Technological innovations have helped a man blinded in a car accident to learn a new language of sight
South Africa’s 23-year-old Jason Esterhuizen was studying to become an airline pilot. After a December 2011 car accident, Jason awoke in a Pretoria, South Africa hospital… blind. His eyes had been destroyed in the accident. Jason’s former life — one that included flying airplanes, riding motorcycles, and driving a car — seemed to have disappeared.
In 2013, Jason heard a news item about a Sylmar, California company called Second Sight. Second Sight’s mission is “to restore useful vision to the blind and severely visually impaired.” The story that Jason heard was about a retinal implant that Second Sight had designed to help people with retinitis pigmentosa. That wasn’t Jason’s situation, so the device could do nothing for him. But by 2018, things had changed. Second Sight went on to develop a brain implant that could help Jason.
Second Sight’s ‘Orion’
Second Sight’s experimental device, called Orion, is an implant designed to provide artificial vision for people rendered blind by things like glaucoma, diabetes, nerve injury or disease, and injury. At the time that Jason learned about the organization, implants to respond to blindness were not new. Electrodes could be implanted behind the eye of blind patients with some functioning cells. In those cases, no brain surgery is required. Orion is different.
According to Neurosurgeon Dr. Nader Pouratian, who treated Esterhuizen, “you don’t even need to have eyes for the device to work.” Orion consists of a pair of glasses with a camera and a video processing unit. The system also includes a brain implant the size of a postage stamp and containing 60 electrodes. That implant is placed in the part of the brain that processes visual information, called the visual cortex. What happens? An article by Baylor College of Medicine explains it this way:
The Orion uses a camera mounted on a pair of eyeglasses to capture images, and then delivers a pattern of stimulation directly to the brain that is designed to produce a percept of a corresponding visual image.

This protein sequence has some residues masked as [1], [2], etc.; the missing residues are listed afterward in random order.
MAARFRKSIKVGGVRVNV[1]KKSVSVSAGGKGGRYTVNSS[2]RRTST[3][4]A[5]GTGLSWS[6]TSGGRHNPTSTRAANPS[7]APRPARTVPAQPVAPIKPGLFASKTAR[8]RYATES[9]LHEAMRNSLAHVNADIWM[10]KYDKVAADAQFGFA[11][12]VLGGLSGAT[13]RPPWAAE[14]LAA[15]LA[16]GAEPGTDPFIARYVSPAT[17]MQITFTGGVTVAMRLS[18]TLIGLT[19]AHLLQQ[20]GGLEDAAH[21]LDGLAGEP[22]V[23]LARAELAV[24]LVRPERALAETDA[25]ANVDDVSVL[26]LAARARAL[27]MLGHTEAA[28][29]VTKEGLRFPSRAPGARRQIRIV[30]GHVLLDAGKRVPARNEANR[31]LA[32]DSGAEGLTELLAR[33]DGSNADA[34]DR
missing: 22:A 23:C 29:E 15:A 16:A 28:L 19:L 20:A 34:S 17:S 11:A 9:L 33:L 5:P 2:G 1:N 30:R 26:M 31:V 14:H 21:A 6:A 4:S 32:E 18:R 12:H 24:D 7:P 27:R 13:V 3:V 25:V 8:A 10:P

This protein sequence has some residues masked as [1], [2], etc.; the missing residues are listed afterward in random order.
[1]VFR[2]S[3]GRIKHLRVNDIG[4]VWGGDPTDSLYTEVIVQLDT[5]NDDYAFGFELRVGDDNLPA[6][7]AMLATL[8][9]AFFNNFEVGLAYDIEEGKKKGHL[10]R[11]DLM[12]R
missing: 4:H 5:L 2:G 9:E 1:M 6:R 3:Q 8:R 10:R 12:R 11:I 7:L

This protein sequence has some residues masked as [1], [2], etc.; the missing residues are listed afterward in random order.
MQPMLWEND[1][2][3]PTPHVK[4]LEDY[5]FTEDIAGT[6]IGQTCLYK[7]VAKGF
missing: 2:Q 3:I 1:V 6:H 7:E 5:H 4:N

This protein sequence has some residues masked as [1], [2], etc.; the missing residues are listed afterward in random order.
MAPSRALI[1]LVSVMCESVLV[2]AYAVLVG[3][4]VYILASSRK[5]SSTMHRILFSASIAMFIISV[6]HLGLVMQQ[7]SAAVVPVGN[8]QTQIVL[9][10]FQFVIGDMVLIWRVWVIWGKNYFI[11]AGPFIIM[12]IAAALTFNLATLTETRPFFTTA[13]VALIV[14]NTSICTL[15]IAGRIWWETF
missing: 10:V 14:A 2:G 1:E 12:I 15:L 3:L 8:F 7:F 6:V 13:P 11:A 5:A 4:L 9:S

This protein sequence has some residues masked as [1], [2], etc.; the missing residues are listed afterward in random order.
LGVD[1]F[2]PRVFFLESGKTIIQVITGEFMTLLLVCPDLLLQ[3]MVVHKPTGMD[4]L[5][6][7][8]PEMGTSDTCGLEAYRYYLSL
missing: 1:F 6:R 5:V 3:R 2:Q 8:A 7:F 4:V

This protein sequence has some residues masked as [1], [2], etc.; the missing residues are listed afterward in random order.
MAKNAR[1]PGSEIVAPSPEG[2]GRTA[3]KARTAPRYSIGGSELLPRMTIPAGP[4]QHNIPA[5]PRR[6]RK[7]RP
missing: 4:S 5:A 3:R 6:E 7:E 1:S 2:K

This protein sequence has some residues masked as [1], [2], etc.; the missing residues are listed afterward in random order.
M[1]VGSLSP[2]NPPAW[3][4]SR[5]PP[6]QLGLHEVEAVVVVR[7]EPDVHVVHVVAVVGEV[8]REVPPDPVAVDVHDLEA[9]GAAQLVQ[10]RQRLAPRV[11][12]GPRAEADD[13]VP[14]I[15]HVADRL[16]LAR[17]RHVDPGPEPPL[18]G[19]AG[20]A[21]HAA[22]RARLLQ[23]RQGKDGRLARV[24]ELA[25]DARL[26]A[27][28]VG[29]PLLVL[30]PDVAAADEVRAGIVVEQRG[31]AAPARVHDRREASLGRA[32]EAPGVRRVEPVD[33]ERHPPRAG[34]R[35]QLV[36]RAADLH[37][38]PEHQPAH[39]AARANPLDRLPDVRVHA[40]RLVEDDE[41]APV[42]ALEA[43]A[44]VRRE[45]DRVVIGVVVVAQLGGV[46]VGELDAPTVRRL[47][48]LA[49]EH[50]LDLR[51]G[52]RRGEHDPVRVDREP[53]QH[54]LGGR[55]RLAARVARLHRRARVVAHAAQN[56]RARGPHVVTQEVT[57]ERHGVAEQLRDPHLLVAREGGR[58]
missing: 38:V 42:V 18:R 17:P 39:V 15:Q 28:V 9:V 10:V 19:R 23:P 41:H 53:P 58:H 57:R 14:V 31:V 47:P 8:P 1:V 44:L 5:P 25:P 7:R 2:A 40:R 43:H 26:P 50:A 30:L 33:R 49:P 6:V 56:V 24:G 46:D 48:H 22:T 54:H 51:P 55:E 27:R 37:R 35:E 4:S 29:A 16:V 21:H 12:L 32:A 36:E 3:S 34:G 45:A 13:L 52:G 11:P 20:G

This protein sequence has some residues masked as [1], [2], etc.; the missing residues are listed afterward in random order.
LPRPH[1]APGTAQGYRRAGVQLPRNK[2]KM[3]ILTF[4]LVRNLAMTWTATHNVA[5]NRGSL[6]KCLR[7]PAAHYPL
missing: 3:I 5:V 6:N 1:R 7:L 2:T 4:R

Jason did not hesitate to join a six-patient clinical trial at UCLA and Baylor working with the Orion device, even though it meant relocating from South Africa to Los Angeles, and all of the risks of brain implant surgery.
What does Jason see?
Jason doesn’t see color, shapes or edges, though he can perceive the difference between light and dark. He can recognize moving objects and has some depth perception. Jason perceives people and objects as dots of light, which multiply the closer the person or object gets. Interpreting those dots means learning a wholly different language.
For the first time in over seven years, he saw birthday candles on his cake thanks to Orion. And his ability to see and perceive increases week to week as researchers learn from his experience, and that of others in the study.
Orion isn’t a magic solution for all people affected by blindness. The medical procedures can be dangerous; Jason experienced a seizure after implantation. Patients will need to be followed for years due to potential complications and the lifespan of implants is unknown because they will cause scar tissue. As a result, patients accept the fact that they might later lose the sight they regain. In addition, Orion will only help patients born with sight since people born blind have not developed the brain’s ability to process visual information.
But for Jason Esterhuizen, the Orion device and trial has meant a new life, though not the one he’d pictured before his accident. Follow his journey during the Orion trial — one that includes a wedding, baseball played, fireworks seen, and myriad adventures — at his blog Journey out of darkness.
Who’s to know how many people will benefit from Jason’s commitment to and experience of this trial?
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